Recently inducted into the National Traditional Country Music Association Hall of Fame and receiving Album of the Year from the Rural Roots Commisssion, Billy Chernoff delivers a new single, "Can't Sing Gospel Music In A Bar". You can hear Billy talk about this song on his new DVD, but you can stream it below.
Billy Chernoff is as real as the wide open spaces of the American west. His music could be described as "Asphalt Western", and the songs he writes today, are contemporary country and cross-over Gospel standards.
A native of Grand Forks, British Columbia, Billy draws from a rich background of experiences - grooming and exercising race horses, rough-necking in the Alberta oil fields, riding bareback horses, clowning and working barrel in Oregon and Nevada.
Billy is more than a studio musician/artist, and his music can adapt readily to a guitar-vocal around the campfire. He writes about rodeo cowboys, circuit-riding cowboy preachers, singing evangelists and songs about the human condition of love won and love lost. His music evokes images of our higher inner-selves, and can be like a cool calming breeze on a really hot day.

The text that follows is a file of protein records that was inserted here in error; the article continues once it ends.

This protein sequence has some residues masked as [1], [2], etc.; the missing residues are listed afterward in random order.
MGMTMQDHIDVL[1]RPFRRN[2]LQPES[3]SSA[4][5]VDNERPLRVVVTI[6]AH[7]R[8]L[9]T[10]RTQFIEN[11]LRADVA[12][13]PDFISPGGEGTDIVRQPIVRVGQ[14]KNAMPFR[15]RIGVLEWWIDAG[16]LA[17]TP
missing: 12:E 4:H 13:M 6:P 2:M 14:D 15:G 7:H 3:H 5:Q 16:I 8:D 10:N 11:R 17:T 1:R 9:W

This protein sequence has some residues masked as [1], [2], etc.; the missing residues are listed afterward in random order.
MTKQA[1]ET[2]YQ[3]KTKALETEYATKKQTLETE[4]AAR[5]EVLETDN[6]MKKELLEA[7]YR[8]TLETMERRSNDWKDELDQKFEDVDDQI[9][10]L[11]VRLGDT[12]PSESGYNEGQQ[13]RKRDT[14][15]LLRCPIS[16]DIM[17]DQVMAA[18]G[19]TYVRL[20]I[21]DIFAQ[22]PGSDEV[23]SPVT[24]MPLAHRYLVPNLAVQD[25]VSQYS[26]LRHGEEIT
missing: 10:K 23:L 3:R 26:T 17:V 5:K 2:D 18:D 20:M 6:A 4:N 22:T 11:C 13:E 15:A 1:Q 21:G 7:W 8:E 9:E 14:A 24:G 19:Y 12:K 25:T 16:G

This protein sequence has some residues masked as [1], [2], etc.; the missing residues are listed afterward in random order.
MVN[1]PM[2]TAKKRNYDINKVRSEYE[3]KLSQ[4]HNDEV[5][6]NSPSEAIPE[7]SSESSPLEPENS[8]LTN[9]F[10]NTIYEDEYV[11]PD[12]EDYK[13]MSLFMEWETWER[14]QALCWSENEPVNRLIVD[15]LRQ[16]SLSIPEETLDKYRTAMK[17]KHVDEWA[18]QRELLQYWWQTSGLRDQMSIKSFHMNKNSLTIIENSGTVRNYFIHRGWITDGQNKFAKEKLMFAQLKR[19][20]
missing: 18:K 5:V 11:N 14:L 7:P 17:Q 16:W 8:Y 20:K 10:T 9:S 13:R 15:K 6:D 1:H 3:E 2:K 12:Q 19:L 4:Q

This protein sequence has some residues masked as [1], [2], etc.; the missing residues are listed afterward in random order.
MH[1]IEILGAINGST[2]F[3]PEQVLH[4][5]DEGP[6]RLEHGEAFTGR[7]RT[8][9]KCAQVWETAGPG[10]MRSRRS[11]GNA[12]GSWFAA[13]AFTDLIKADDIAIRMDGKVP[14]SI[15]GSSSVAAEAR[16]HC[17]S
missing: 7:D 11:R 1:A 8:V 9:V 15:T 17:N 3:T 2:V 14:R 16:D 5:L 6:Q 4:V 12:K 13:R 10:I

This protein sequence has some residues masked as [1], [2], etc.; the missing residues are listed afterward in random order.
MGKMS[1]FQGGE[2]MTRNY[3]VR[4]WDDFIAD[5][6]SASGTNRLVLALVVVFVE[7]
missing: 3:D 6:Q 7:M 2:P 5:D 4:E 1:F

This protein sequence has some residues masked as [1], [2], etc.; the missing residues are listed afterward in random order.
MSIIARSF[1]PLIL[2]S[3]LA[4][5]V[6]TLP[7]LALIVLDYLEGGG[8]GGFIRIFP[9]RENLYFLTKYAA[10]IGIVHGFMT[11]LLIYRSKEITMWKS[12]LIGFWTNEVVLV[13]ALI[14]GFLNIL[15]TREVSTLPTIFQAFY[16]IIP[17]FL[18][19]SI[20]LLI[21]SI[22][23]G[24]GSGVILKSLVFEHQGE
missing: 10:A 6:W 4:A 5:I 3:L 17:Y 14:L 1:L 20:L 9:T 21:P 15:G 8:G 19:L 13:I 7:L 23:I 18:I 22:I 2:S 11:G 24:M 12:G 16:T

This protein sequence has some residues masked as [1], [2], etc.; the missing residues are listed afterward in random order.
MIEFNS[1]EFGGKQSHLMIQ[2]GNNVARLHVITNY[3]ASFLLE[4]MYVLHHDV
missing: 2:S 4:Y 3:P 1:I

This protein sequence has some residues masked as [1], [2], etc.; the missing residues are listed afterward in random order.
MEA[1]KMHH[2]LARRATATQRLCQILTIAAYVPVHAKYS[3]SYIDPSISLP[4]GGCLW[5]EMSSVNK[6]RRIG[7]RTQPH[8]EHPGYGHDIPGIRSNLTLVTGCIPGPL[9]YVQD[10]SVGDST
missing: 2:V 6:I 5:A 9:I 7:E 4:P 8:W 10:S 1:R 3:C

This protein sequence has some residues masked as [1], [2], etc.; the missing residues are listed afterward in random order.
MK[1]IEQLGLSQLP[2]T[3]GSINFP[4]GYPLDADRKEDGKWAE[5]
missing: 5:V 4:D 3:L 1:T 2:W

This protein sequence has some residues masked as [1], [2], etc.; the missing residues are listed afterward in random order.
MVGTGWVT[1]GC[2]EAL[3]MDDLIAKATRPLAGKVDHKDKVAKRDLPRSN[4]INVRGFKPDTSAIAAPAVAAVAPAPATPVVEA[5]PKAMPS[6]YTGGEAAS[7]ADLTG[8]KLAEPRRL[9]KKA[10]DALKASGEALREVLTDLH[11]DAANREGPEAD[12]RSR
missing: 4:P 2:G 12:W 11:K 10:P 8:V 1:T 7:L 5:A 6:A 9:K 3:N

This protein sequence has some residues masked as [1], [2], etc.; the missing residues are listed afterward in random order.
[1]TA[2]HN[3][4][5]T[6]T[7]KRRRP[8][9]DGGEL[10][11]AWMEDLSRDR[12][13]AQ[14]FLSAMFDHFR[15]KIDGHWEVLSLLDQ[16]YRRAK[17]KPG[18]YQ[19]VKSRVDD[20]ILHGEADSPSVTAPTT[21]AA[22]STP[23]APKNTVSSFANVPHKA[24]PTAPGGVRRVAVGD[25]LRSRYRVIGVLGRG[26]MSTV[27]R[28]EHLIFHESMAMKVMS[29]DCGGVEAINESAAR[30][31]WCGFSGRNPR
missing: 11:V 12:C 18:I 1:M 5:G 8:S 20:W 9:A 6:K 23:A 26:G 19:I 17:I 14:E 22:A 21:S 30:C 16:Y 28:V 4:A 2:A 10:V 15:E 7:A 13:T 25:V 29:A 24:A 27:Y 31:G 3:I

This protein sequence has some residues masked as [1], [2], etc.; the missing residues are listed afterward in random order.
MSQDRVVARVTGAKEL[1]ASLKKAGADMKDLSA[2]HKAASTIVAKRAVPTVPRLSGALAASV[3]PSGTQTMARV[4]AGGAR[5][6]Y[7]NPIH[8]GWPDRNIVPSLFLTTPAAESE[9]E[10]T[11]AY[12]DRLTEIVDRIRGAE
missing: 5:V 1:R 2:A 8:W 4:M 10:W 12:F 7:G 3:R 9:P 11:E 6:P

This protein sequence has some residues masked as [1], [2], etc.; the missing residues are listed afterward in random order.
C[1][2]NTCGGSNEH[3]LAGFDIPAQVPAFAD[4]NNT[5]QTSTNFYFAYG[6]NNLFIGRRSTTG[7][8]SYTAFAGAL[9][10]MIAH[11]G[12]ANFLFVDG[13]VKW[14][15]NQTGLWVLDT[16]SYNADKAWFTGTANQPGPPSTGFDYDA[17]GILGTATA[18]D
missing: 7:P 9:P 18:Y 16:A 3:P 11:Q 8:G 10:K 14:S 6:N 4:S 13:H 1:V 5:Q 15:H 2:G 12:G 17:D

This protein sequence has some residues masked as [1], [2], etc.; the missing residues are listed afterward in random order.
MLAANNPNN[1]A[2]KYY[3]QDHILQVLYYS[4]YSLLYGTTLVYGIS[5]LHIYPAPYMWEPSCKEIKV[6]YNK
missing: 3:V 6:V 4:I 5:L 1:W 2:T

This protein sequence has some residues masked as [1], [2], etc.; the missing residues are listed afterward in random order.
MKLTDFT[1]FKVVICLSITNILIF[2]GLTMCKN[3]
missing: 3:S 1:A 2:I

Sometimes the music business can take the music right out of an artist. But for Billy Chernoff, the music is an element so vital to who he is, that he continues to perform his art for the music's sake.
Billy W. Chernoff didn't bury his talent, nor did he make it dependent on money or business deals. His art is a true expression of the gift God gave him, and it only gets better as time and life weave their stories into the heart of the music.
It was 1965 while clowning a rodeo in John Day, Oregon that Billy W. Chernoff entered a talent show and placed second. He decided to pursue a career in music and headed to Toronto, where he began playing in clubs. At first Billy played in a duo with Owen Murdoch on lead guitar and then teamed up with Glenda Lee, who was with Canuck Records, to form the "Glenda Lee Trio".
Besides Toronto, they played in nearby cities such as St. Catherines, Niagara Falls, Welland and Crystal Beach in Ontario. After 6 months the group disbanded and Billy went to work in the nickel "Inco" mines (5,400 feet underground) in Sudbury to pay off band equipment.
After half a year Billy went back to Toronto and walked into Edison Hotel and met Andy Greatrix, bass player for Myrna Lorrie at the time, and later for Ronnie Hawkins. Andy introduced Billy to Chef Adams, a booking agent who offered a position and also got an evening gig for Billy at the Robin Hood Inn in Pickering, Ontario for about a year doing a single act.
While booking for Adams at CBC in Toronto, Billy met Gary Buck (Canadian Country Male Singer of the Year, 1964-1966)...continue reading Billy Chernoff's Full Biography.